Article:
Poison Tree

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Romanticism was an artistic, literary movement. An Era filled with strong emotion that symbolized untamed nature. It went against aristocratic social and political norms. Romantics attacked the Enlightenment because it blocked free play of emotions and creativity. There were two generations of Romantics and William Blake was a part of the first. William Blake was an English poet and painter. He wrote a poem The Poison Tree. This poem is definitely one that speaks to me and the one I’ve chosen to analyze.

“I was angry with my friend, I told my wrath, my wrath did end. I was a angry with a foe, I told it not, my wrath did grow.” Here the narrator is explaining how he was able let go of the anger he had towards his friend because he expressed his emotions to his friend. On the contrary the anger he had towards an enemy was repressed and as a result it began to take him to a dark place. Just this stanza alone expresses a lot of emotion something that Romantics were known for.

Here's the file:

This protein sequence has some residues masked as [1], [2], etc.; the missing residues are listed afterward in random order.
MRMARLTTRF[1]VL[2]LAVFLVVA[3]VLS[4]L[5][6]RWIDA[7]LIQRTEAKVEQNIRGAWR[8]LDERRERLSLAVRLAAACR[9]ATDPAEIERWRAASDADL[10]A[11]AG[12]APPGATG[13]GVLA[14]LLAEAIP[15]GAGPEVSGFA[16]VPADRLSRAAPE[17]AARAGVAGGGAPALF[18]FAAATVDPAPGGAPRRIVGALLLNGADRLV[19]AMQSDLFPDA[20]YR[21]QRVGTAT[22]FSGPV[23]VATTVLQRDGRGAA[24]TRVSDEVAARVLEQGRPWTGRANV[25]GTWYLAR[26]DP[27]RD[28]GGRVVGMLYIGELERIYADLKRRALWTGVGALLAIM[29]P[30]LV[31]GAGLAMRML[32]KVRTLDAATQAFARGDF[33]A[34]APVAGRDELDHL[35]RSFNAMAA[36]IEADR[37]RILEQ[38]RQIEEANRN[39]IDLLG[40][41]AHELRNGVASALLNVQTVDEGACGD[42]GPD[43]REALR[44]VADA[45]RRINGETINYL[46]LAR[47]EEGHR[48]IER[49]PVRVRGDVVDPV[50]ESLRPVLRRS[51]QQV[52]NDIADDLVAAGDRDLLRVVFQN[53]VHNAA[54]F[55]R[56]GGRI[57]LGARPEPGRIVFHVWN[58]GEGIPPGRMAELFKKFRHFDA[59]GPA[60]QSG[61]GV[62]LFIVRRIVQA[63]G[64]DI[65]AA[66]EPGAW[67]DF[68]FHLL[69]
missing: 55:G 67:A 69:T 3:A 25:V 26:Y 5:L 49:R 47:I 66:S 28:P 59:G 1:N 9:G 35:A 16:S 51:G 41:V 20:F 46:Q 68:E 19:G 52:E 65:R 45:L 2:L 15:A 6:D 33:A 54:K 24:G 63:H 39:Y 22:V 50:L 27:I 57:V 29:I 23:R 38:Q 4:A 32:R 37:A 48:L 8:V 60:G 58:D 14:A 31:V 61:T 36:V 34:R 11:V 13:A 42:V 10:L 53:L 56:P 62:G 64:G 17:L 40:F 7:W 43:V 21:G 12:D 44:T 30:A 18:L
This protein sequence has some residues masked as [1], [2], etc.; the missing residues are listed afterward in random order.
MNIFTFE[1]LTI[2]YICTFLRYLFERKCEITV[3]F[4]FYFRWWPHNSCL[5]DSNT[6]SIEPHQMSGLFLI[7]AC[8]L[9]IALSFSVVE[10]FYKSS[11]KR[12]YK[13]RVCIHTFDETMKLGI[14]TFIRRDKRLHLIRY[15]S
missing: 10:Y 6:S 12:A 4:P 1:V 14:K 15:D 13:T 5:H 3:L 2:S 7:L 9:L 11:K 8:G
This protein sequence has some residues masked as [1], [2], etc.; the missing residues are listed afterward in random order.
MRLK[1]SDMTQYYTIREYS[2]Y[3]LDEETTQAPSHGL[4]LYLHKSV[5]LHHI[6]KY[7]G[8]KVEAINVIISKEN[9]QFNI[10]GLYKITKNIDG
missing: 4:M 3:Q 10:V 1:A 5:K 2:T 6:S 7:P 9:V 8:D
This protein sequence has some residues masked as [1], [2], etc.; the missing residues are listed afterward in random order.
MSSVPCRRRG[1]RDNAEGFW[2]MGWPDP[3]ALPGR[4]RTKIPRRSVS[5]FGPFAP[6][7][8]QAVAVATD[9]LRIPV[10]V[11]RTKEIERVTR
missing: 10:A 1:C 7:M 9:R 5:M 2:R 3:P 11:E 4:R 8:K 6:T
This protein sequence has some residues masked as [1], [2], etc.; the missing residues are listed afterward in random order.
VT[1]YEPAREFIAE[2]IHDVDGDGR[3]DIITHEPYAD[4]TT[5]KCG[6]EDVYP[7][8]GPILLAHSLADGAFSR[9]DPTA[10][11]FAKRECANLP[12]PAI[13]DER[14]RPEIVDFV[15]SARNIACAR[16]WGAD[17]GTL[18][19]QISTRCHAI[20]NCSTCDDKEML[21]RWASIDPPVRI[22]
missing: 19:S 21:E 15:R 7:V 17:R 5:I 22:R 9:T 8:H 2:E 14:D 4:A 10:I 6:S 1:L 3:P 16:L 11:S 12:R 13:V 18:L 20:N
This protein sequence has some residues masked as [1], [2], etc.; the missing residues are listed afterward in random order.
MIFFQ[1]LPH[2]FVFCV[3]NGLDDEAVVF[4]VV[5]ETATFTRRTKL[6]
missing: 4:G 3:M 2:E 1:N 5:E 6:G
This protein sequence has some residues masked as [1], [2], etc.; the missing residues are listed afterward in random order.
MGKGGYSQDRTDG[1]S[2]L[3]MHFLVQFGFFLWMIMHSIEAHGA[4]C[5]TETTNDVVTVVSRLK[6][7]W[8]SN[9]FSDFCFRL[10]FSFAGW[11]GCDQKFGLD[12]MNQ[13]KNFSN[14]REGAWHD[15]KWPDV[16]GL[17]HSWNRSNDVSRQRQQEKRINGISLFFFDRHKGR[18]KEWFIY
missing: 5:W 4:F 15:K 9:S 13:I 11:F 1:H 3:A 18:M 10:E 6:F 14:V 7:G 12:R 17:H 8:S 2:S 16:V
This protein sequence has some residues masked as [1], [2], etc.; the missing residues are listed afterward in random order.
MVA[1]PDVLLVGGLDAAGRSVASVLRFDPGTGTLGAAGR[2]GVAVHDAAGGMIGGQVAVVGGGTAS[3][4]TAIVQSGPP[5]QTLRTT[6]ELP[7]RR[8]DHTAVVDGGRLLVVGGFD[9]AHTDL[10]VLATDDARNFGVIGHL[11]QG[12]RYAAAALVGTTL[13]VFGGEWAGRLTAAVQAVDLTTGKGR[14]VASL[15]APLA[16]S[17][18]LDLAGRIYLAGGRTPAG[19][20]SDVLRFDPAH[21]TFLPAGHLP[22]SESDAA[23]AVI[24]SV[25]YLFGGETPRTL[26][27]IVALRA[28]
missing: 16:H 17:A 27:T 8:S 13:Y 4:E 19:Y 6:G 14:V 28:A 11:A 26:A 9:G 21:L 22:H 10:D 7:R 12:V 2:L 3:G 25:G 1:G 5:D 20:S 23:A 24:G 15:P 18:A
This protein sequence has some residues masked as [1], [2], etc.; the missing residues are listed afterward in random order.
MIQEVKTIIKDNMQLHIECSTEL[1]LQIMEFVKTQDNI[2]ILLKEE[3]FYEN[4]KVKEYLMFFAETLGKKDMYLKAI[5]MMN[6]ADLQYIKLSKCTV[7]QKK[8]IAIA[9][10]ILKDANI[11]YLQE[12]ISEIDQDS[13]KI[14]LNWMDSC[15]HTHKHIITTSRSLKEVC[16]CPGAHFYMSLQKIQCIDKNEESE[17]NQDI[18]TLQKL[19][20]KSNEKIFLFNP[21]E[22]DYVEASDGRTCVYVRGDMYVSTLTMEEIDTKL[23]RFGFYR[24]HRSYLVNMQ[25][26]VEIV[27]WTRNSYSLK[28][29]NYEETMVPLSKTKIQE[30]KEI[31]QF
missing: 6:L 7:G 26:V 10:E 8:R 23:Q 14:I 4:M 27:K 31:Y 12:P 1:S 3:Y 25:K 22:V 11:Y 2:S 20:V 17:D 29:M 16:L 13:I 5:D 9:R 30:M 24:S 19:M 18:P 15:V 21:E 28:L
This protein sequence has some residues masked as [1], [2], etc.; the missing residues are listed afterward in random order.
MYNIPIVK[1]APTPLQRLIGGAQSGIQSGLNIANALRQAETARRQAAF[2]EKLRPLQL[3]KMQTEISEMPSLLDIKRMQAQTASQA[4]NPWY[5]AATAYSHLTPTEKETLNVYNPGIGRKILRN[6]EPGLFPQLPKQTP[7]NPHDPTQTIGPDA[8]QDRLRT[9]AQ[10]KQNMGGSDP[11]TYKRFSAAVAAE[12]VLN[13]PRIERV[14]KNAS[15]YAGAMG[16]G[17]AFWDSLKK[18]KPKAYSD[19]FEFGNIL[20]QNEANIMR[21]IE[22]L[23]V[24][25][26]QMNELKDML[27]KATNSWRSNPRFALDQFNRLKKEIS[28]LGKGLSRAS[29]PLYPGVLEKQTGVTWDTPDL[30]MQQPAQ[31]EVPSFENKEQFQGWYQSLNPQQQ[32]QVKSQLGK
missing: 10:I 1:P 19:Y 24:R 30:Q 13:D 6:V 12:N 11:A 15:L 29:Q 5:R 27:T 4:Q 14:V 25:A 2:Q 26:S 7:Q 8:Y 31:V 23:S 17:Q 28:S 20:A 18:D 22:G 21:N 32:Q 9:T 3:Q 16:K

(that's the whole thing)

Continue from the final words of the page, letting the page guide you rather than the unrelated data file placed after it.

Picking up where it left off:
The next quatrain is very important. It explains how he begins to fuel the anger or as he states “water” the anger, causing it continue to grow. He explains how he sunned it with smiles. This could be interpreted in many ways but I think he means the more he pretended there was no animosity the worse it got, his smiles played the role of the sun in helping this strong emotion amplify. “I watered it in fears, night and morning with my tears, and I sunned it with smiles and with soft deceitful wiles.” If feelings of anger or hate are not resolved they will begin to manifest.

He then talks about how the anger he has for his enemy matures into a tree, a poison tree to be exact. When someone lets anger consume them, it is like a poison. He describes how the tree then produces a vibrant apple that his foe decides to covet, because he knows it belongs to the narrator. “My foe beheld it shine, and he knew that it was mine.”

The last quatrain describes the foe dying from the apple....
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